NPR logo
Court Awards Sly Stone $5 Million In Lost Royalties
  • Download
  • <iframe src="https://www.npr.org/player/embed/383036393/383036394" width="100%" height="290" frameborder="0" scrolling="no" title="NPR embedded audio player">
  • Transcript
Court Awards Sly Stone $5 Million In Lost Royalties

Music News

Court Awards Sly Stone $5 Million In Lost Royalties

Court Awards Sly Stone $5 Million In Lost Royalties
  • Download
  • <iframe src="https://www.npr.org/player/embed/383036393/383036394" width="100%" height="290" frameborder="0" scrolling="no" title="NPR embedded audio player">
  • Transcript

Singer Sly Stone has been awarded $5 million in damages and lost royalties. He claimed his manager and lawyer didn't pay him royalties between 1989 and 2000.

(SOUNDBITE OF SONG, "DANCE TO THE MUSIC")

SLY AND THE FAMILY STONE: (Singing) Dance to the music. Dance to the music. Dance to the music. All we need...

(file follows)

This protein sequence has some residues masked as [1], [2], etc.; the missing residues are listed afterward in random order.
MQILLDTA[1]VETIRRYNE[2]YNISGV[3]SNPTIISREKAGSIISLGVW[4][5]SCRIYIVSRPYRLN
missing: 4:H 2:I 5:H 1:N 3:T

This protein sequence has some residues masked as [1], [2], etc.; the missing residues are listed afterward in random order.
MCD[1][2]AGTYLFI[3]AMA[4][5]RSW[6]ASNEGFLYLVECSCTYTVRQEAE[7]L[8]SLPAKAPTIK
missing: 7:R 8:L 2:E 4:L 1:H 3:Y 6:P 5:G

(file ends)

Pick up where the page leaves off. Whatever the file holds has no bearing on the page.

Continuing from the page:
RACHEL MARTIN, HOST:

That is Sly and The Family Stone with their 1968 hit "Dance To The Music." This week, the band's lead singer Sly Stone is dancing to the tune of $5 million. A Los Angeles Superior Court found that the front man had not been fully paid for songwriting royalties. Stone claimed that his manager and attorney duped him into signing a shareholder agreement that diverted his royalties to them. The musician says he did not receive any royalties between 1989 and the year 2000. Although this is good news for Sly Stone, he may have to wait a while to get his hands on the cash as the other side plans to appeal.

(SOUNDBITE OF SONG, "EVERYDAY PEOPLE")

SLY AND THE FAMILY STONE: (Singing) I am everyday people.

Copyright © 2015 NPR. All rights reserved. Visit our website terms of use and permissions pages at www.npr.org for further information.

NPR transcripts are created on a rush deadline by Verb8tm, Inc., an NPR contractor, and produced using a proprietary transcription process developed with NPR. This text may not be in its final form and may be updated or revised in the future. Accuracy and availability may vary. The authoritative record of NPR’s programming is the audio record.

Comments

 

Please keep your community civil. All comments must follow the NPR.org Community rules and Terms of Use. NPR reserves the right to use the comments we receive, in whole or in part, and to use the commenter's name and location, in any medium. See also the Terms of Use, Privacy Policy and Community FAQ.